The great advantage of the 100-point scale (which is really an 80 to 100 pinot scale) is the wider bandwidth on which to peg a numerical opinion. In my world – and I would argue in the world of WineAlign and 100-point wine scoring globally – an 80-point wine should still be drinkable even if notably compromised. And by the way, an 80-point rating is where the WineAlign “grape bunch” begins to be coloured in, our attempt to provide a quick visual representation of quality. On the flip side, many of the world’s top calibre wines should easily be scoring close to perfection above 95 points. Using the full range of 20 points provides a much clearer barometer of quality, and is thus much more helpful to shoppers.

As for why I pick certain wines to highlight in this report, value within any price range becomes the main criteria. There will be many other wines not mentioned that are also very much worth your consideration – so spend some time browsing the selections by all three of us.

The Stars Align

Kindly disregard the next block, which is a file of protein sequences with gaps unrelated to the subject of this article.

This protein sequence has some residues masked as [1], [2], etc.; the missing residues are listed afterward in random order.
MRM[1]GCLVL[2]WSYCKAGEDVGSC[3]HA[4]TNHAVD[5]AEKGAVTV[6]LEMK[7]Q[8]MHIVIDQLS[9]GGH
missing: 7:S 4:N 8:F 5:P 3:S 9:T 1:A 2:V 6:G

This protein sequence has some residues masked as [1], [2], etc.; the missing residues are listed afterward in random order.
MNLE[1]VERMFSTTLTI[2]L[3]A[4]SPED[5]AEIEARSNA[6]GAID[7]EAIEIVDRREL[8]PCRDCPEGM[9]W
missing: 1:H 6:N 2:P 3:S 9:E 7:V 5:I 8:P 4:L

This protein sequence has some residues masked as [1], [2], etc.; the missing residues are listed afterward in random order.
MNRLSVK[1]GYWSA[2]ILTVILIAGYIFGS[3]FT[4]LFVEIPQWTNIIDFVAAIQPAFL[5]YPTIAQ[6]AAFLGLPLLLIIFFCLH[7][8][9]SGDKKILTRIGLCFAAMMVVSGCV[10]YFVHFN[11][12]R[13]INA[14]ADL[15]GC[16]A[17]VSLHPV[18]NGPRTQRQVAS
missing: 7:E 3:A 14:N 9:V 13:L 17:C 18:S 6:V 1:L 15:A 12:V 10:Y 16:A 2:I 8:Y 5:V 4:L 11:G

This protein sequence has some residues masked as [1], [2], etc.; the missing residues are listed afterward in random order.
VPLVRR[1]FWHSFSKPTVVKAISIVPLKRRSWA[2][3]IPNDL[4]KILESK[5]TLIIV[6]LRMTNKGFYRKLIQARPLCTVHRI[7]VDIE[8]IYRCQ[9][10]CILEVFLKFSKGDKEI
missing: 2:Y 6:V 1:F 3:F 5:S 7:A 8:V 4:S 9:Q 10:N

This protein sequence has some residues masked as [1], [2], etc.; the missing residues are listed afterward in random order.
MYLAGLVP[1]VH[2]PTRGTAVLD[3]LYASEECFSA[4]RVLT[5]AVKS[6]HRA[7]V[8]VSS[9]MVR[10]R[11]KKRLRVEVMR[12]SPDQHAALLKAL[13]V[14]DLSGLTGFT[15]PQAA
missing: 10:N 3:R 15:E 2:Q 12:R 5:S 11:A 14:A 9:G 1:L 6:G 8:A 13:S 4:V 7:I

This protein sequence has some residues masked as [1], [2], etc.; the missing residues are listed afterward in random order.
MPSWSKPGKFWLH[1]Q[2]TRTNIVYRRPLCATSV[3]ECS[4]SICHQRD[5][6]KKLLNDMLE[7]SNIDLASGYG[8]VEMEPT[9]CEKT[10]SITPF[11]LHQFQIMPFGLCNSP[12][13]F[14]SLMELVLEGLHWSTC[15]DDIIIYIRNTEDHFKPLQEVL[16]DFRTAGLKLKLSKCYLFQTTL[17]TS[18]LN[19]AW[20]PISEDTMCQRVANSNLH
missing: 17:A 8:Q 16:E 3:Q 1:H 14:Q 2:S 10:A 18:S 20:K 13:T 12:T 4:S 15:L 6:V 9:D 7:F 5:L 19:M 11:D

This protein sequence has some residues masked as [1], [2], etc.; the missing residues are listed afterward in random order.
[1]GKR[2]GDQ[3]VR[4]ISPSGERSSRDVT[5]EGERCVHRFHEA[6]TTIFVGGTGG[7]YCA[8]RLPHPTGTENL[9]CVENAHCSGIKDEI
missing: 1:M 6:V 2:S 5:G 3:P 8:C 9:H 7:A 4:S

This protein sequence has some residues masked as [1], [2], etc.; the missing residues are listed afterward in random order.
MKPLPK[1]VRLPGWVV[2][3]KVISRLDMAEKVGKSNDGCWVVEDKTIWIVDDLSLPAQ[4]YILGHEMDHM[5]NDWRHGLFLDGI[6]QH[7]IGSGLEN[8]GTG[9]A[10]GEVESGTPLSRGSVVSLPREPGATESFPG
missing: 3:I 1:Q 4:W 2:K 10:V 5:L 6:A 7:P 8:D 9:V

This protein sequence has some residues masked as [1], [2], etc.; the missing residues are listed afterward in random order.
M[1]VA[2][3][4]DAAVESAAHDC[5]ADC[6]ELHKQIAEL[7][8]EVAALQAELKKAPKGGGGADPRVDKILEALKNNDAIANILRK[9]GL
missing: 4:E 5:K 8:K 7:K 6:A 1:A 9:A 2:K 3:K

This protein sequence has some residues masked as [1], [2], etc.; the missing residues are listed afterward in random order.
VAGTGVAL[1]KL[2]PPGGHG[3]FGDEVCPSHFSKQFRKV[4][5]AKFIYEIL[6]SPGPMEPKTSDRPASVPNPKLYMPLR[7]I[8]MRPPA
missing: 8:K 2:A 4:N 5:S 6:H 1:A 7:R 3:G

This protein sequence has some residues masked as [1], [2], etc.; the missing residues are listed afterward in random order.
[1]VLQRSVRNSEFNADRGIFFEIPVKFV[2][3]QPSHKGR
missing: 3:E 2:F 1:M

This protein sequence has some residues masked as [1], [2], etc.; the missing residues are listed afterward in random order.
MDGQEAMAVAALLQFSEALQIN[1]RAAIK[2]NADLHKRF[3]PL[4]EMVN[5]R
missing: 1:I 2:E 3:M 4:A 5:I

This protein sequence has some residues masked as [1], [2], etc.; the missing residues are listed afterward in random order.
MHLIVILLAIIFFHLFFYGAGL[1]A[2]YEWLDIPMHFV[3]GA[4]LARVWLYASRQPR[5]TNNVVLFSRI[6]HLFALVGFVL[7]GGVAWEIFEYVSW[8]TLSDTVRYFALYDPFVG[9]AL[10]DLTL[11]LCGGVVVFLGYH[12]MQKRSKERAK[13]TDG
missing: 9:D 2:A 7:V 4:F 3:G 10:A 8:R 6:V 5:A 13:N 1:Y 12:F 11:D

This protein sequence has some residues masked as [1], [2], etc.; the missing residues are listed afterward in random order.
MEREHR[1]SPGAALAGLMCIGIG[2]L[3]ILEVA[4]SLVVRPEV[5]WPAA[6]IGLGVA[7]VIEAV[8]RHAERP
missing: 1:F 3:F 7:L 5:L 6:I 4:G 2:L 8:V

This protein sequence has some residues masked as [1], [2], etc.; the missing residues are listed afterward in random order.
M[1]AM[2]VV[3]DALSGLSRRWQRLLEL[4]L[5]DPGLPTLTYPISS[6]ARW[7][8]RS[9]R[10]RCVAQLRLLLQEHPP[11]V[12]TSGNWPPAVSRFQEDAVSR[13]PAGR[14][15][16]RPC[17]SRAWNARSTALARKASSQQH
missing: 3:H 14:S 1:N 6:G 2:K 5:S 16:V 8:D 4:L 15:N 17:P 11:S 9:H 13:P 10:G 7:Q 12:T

(wines independently recommended by two or more critics)

Domaine Du Tremblay Cuvée Vin Noble Quincy 2012Pepin Condé Cabernet Sauvignon 2012Pepin Condé 2012 Cabernet Sauvignon, Coastal Region, South Africa ($15.95). John Szabo – Pepin is the entry-level range from respected estate Stark-Condé established by American José Condé in Stellenbosch, named after his grandfather. It offers an authentically herbal, iodine-tinged, spicy range of aromatics on a mid-weight, light tannin and juicy acid frame, nicely balanced, stylish and savoury overall. Great price, too. David Lawrason – Both John and I have recently visited this estate in the fantastic, primordial Jonkershoek Valley, although at different times. I actually visited twice, and I was very impressed by the modern, vibrant wines, and their value. I brought their pinot home to Canada in my luggage. Hands down this beats virtually any cabernet you will find at VINTAGES or the LCBO under $20.

Lawrason’s Take

Domaine Du Tremblay 2012 Cuvée Vin Noble Quincy, Loire Valley, France ($20.95). There are many who find sauvignon blancs boringly similar. And I understand that position. So if you do like sauvignon you have to dig deeper – beyond the green – to the nuances that different terroirs offer. This little known appellation of Quincy in the Loire Valley near Sancerre is one more take, and I like its lighter, compact, shimmering appeal.